The Archbishop of Wales has dedicated a new national memorial to people killed in mining accidents in Wales.
Dr Barry Morgan unveiled the memorial at Senghenydd, Caerphilly county on Monday, a hundred years to the day since an explosion that killed 439 miners and a rescuer at the Universal Colliery.
The tragedy on 14 October 1913 was the worst mining disaster in the UK and came just a few years after a previously deadly explosion at the colliery in 1901, which killed 81 men.
The service of dedication was led by the Reverend Susan Rees, priest-in charge of Eglwysilan, and attended by hundreds of people.
In her address, she reflected on the strong bond between miners.
"The example set by miners loving one another, is an example we would all do well to emanate," she said.
"We are here to remember, with love, those who have gone before us, they are now perfected in love. Let us all in tribute today try to walk that road ourselves and to grow in love for one another."
The memorial is situated in the garden of remembrance, created in memory of the victims as well as those killed at 150 other mining tragedies in Wales.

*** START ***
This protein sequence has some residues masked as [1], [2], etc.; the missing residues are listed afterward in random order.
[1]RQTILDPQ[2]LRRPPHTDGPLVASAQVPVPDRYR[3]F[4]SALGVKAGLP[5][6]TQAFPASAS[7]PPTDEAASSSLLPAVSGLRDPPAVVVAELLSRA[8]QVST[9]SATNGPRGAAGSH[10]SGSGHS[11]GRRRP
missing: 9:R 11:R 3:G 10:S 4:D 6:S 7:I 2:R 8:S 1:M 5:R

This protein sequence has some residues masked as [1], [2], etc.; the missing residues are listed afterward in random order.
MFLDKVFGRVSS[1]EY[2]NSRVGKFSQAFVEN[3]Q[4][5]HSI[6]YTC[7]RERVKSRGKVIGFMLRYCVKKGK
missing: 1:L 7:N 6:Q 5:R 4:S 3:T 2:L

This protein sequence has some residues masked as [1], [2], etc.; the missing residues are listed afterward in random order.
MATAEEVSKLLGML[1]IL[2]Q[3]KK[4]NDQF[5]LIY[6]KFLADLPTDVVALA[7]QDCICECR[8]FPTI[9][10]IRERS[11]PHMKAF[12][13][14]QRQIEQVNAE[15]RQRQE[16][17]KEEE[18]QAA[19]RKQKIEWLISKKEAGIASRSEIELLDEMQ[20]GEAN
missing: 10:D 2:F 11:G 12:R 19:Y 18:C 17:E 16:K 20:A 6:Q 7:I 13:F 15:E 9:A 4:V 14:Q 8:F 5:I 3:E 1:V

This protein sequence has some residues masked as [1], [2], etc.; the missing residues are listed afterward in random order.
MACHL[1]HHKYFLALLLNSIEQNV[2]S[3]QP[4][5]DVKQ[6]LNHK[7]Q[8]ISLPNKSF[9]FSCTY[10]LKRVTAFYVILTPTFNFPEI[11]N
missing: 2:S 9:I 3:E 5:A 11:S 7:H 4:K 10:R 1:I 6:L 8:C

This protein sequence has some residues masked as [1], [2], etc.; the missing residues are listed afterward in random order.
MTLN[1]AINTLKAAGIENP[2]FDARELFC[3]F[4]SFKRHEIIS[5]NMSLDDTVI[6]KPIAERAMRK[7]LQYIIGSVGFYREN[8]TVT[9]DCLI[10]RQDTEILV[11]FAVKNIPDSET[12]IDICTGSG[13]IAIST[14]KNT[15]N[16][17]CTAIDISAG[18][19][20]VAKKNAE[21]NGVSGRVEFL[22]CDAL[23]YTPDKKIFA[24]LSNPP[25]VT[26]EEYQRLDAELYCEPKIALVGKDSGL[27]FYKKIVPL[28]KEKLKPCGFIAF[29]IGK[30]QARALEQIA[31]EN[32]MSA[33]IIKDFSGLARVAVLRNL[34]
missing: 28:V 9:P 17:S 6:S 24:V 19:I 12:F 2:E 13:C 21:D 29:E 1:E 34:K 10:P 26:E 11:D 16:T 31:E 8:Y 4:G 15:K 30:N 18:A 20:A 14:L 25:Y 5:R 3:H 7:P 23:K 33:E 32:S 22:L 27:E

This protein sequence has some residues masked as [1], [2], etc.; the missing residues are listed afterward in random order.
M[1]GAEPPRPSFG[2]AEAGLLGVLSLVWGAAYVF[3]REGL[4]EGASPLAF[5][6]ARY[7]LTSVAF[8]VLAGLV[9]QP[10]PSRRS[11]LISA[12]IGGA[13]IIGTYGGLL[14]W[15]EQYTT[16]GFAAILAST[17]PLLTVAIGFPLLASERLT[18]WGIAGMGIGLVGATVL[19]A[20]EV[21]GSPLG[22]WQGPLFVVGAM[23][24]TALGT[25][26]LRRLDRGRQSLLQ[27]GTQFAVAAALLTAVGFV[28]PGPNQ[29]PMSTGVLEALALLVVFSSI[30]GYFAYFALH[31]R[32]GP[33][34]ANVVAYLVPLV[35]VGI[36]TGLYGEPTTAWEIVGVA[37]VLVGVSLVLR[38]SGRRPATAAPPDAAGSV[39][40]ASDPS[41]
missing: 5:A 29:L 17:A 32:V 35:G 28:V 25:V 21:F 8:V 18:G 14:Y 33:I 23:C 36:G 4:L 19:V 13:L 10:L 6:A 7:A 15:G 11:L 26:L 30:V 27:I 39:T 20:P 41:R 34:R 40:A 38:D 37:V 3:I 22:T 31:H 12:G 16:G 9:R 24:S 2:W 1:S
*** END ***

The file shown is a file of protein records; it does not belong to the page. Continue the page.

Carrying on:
A new walled garden opened on Monday features tiles inscribed with the names of the men and boys who died at Senghenydd.
A minute's silence was held before the Archbishop gave the final blessing and walked the new "path of memory" recalling other Welsh mining accidents. He paused at the stone marking an accident at Gwaun Cae Gurwen colliery in his home town, where six people died on 1 September 1847.
The Archbishop said, "We hear that religion no longer matters to people yet those here today wanted a service of prayer and wanted to remember before God those who had died.
"These mining towns and villages have a deep sense of community running through them that is still alive and their faith is very much a part of that. Sometimes we only find the depths of our faith when tragedy hits us."